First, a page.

Large black wasp type bug, with rather pretty wings
January 14, 2010
We have a tree in our garden that has just come into flower, and as we’ve only been here for 9 months, it’s the first time we’e seen this. Of course it’s covered in your normal run of the mill bee ( that usually drink at my bird bath, or drown if they fall or get pushed in), but I also noticed a bug I’ve never seen before. It’s about twice the length of a bee, and completely black, with oil like black wings. Oil, as in like oil mixed with water and how it swirls – they change colour depending on the light to having purple, gold and blue swirls on them. The photos I took show that it has what seems to be a small stinger on the end of its tail. As I’ve never seen this before, the only thing I know is that it likes the flowers on our tree, and moves quite quickly on the tree. I’m pretty sure it’s a wasp, just not sure which one. The pics I got were the best I could get, they moved on pretty quick, from one bunch of flowers, around the tree, then to another bunch. Not sure if this is a native to Australia or not, but they don’t look too friendly anyway, being all black. If anyone knows, thanks 🙂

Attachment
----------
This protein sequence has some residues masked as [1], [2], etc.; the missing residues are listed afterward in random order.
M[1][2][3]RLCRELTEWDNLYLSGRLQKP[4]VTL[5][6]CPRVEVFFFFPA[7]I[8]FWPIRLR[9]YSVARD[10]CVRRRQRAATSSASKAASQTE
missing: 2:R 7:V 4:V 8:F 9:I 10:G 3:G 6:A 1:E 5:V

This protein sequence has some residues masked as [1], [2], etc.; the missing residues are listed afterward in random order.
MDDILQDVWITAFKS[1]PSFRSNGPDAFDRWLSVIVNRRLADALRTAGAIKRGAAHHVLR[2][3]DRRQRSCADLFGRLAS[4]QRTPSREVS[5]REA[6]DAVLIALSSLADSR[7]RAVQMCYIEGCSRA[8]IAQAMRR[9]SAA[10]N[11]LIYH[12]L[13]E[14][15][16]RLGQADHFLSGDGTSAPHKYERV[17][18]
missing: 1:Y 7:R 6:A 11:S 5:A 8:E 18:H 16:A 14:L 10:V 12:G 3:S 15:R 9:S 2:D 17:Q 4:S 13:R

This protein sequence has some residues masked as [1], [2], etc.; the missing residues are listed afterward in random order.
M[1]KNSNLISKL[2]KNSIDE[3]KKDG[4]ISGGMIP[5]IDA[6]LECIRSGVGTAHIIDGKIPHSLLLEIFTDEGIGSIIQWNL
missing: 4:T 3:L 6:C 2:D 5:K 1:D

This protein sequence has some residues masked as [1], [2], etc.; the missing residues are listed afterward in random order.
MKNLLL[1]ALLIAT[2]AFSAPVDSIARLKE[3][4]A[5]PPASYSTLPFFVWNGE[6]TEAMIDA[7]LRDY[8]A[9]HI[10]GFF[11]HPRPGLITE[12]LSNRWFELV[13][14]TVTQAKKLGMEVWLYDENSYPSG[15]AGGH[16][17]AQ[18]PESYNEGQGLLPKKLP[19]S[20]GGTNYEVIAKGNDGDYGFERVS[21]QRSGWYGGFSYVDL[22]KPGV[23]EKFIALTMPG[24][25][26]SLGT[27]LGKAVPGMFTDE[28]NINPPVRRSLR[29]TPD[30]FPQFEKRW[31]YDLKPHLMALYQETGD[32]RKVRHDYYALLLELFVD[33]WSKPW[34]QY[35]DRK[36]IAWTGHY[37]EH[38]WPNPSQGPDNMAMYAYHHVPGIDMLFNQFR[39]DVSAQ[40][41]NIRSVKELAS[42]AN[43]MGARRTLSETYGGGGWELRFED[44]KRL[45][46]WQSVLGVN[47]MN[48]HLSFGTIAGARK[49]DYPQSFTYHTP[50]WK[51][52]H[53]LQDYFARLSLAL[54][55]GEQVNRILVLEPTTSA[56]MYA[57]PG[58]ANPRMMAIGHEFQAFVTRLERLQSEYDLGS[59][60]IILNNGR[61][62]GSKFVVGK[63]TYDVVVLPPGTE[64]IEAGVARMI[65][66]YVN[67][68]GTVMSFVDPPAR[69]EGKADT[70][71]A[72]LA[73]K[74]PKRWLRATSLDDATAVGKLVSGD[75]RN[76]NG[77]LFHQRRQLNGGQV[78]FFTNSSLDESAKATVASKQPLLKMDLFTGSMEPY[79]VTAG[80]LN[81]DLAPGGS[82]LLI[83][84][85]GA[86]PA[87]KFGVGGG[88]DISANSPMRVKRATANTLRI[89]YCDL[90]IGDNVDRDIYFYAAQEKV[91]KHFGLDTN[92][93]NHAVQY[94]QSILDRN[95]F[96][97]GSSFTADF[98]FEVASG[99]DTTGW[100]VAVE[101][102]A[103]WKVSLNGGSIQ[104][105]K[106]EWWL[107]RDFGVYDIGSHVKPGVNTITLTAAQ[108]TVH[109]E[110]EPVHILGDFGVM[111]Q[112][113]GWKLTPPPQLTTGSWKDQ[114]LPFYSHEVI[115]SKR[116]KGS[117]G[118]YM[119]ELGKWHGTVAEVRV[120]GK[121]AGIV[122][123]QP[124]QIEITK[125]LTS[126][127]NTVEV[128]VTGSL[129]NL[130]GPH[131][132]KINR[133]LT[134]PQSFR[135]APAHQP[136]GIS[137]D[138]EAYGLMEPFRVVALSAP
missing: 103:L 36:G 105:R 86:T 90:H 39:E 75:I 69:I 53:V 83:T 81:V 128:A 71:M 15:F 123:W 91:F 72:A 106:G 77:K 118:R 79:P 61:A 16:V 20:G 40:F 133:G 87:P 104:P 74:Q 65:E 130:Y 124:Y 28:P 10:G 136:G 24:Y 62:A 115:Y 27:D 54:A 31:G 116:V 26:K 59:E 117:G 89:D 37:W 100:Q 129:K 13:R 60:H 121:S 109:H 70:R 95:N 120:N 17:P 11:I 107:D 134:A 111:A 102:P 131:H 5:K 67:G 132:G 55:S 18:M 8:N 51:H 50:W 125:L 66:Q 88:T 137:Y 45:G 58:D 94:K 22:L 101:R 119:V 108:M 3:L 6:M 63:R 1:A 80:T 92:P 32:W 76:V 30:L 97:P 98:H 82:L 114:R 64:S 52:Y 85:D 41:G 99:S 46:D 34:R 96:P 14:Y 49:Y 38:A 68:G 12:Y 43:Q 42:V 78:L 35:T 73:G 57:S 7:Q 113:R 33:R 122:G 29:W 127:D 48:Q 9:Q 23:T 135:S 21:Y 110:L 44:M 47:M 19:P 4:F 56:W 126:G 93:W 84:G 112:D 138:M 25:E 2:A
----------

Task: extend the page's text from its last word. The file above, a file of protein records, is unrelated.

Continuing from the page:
Shepparton, Victoria, Australia
This is some species of Scoliid Wasp in the family Scoliidae, commonly called Flower Wasps. The adults feed upon nectar, and the female lays her eggs on Scarab Beetle Grubs similar to the White Grubs we just posted. Though we don’t like to base scientific identifications on Flickr pages, we found an image entitled a Black Flower Wasp, Discolia soror, on Flickr that looks like your wasp. A photo on the Botanic Gardens Trust government website supports that identification, so we are comfortable saying this is a Black Flower Wasp. According to BugGuide, Scoliid Wasps can be recognized because of their large size, dark coloration and hairy bodies. Csiro has a wonderful fact page, but alas, only a photo of a mounted specimen and we much prefer your excellent photos of a vibrant, living specimen. The site indicates: “Female black flower wasps can sting but rarely do, as they are not aggressive. It is not necessary to control them.”
Your photos are so lovely, we are posting all of them.